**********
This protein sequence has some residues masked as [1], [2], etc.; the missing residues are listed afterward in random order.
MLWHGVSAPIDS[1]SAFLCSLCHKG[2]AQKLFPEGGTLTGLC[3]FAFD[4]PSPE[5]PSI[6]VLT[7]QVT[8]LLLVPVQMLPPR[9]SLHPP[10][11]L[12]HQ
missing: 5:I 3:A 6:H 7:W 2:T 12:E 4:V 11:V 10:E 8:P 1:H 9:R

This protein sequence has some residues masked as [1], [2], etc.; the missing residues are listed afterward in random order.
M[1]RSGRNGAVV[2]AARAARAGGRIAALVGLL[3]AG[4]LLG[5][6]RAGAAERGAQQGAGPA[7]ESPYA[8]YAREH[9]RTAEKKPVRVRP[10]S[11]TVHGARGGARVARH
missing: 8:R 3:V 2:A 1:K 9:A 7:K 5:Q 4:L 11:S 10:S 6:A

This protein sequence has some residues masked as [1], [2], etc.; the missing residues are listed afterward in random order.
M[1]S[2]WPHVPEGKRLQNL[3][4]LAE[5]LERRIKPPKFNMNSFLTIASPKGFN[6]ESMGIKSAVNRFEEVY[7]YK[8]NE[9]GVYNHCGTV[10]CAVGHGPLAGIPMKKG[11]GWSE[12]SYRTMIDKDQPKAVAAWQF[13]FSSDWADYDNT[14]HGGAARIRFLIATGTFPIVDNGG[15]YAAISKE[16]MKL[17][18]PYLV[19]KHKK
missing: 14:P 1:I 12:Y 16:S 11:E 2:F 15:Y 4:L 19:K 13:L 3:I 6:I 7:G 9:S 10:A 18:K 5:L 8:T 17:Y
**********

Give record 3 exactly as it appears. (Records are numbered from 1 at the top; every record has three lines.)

This protein sequence has some residues masked as [1], [2], etc.; the missing residues are listed afterward in random order.
M[1]S[2]WPHVPEGKRLQNL[3][4]LAE[5]LERRIKPPKFNMNSFLTIASPKGFN[6]ESMGIKSAVNRFEEVY[7]YK[8]NE[9]GVYNHCGTV[10]CAVGHGPLAGIPMKKG[11]GWSE[12]SYRTMIDKDQPKAVAAWQF[13]FSSDWADYDNT[14]HGGAARIRFLIATGTFPIVDNGG[15]YAAISKE[16]MKL[17][18]PYLV[19]KHKK
missing: 14:P 1:I 12:Y 16:S 11:E 2:F 15:Y 4:L 19:K 13:L 3:I 6:I 7:G 9:S 10:A 18:K 5:L 8:T 17:Y